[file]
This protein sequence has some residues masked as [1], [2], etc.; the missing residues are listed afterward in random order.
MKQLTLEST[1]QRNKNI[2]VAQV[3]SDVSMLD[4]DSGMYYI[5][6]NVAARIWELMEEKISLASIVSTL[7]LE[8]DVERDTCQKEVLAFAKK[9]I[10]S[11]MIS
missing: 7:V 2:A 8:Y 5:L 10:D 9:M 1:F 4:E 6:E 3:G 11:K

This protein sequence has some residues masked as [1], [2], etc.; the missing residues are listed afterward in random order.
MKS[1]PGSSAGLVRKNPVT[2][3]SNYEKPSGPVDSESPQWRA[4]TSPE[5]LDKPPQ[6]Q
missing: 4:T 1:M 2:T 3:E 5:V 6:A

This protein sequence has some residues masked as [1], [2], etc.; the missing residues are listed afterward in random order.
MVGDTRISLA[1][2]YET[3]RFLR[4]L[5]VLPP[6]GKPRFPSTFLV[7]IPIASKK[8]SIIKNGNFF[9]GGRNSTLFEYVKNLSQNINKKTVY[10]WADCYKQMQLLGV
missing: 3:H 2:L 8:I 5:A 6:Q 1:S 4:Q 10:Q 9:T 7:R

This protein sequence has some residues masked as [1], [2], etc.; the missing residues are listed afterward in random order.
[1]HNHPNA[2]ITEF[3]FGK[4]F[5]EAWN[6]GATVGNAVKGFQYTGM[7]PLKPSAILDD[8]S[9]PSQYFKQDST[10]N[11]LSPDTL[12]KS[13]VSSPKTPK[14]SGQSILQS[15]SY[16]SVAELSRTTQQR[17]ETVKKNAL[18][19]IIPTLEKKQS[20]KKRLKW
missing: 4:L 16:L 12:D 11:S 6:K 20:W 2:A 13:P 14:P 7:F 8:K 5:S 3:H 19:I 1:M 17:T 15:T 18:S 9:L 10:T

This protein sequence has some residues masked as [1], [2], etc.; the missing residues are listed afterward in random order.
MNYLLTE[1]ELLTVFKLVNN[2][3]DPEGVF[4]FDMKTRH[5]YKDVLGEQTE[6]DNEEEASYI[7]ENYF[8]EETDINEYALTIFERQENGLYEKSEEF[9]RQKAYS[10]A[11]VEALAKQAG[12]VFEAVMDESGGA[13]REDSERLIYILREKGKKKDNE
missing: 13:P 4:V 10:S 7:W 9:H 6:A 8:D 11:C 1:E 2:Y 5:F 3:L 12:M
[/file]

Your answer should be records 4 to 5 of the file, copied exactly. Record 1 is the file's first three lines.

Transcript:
This protein sequence has some residues masked as [1], [2], etc.; the missing residues are listed afterward in random order.
[1]HNHPNA[2]ITEF[3]FGK[4]F[5]EAWN[6]GATVGNAVKGFQYTGM[7]PLKPSAILDD[8]S[9]PSQYFKQDST[10]N[11]LSPDTL[12]KS[13]VSSPKTPK[14]SGQSILQS[15]SY[16]SVAELSRTTQQR[17]ETVKKNAL[18][19]IIPTLEKKQS[20]KKRLKW
missing: 4:L 16:L 12:D 11:S 6:K 20:W 2:A 13:P 14:P 7:F 8:K 5:S 3:H 19:I 1:M 17:T 15:T 18:S 9:L 10:T

This protein sequence has some residues masked as [1], [2], etc.; the missing residues are listed afterward in random order.
MNYLLTE[1]ELLTVFKLVNN[2][3]DPEGVF[4]FDMKTRH[5]YKDVLGEQTE[6]DNEEEASYI[7]ENYF[8]EETDINEYALTIFERQENGLYEKSEEF[9]RQKAYS[10]A[11]VEALAKQAG[12]VFEAVMDESGGA[13]REDSERLIYILREKGKKKDNE
missing: 13:P 4:V 10:S 7:W 9:H 6:A 8:D 11:C 1:E 2:Y 5:F 3:L 12:M